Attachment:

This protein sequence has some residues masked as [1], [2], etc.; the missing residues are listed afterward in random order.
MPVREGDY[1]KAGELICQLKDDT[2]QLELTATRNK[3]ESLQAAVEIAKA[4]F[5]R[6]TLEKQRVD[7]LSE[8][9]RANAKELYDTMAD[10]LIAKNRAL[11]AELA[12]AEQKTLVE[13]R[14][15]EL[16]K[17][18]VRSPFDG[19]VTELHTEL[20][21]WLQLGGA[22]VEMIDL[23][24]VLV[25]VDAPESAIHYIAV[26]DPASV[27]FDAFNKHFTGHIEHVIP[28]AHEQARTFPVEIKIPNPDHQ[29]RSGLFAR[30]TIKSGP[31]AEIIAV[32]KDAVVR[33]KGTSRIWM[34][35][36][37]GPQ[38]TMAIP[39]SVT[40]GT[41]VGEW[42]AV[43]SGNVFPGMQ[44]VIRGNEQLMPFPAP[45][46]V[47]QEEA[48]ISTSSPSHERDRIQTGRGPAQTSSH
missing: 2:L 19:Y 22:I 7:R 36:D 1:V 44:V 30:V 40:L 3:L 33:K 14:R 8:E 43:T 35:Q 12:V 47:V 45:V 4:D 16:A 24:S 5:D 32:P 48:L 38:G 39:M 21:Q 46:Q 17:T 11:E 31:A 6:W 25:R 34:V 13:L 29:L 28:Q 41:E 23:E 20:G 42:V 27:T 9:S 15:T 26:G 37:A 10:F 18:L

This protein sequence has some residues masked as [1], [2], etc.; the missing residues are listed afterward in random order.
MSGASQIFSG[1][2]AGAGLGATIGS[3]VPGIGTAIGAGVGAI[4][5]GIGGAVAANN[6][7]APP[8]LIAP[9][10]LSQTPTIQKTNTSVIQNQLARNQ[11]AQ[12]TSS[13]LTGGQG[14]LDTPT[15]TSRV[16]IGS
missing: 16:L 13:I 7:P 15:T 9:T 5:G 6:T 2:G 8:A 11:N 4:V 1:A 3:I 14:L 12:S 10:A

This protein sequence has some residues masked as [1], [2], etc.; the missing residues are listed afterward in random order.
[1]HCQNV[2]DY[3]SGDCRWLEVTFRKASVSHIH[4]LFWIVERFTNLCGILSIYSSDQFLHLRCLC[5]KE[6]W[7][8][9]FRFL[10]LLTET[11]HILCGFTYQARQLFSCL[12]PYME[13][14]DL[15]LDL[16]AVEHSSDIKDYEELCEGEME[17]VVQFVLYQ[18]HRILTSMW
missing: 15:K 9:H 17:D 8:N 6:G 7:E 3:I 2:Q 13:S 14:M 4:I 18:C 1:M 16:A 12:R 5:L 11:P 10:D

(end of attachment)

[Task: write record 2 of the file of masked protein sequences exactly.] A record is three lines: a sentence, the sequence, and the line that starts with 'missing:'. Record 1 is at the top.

This protein sequence has some residues masked as [1], [2], etc.; the missing residues are listed afterward in random order.
MSGASQIFSG[1][2]AGAGLGATIGS[3]VPGIGTAIGAGVGAI[4][5]GIGGAVAANN[6][7]APP[8]LIAP[9][10]LSQTPTIQKTNTSVIQNQLARNQ[11]AQ[12]TSS[13]LTGGQG[14]LDTPT[15]TSRV[16]IGS
missing: 16:L 13:I 7:P 15:T 9:T 5:G 6:T 2:G 8:A 11:N 4:V 1:A 3:I 14:L 12:S 10:A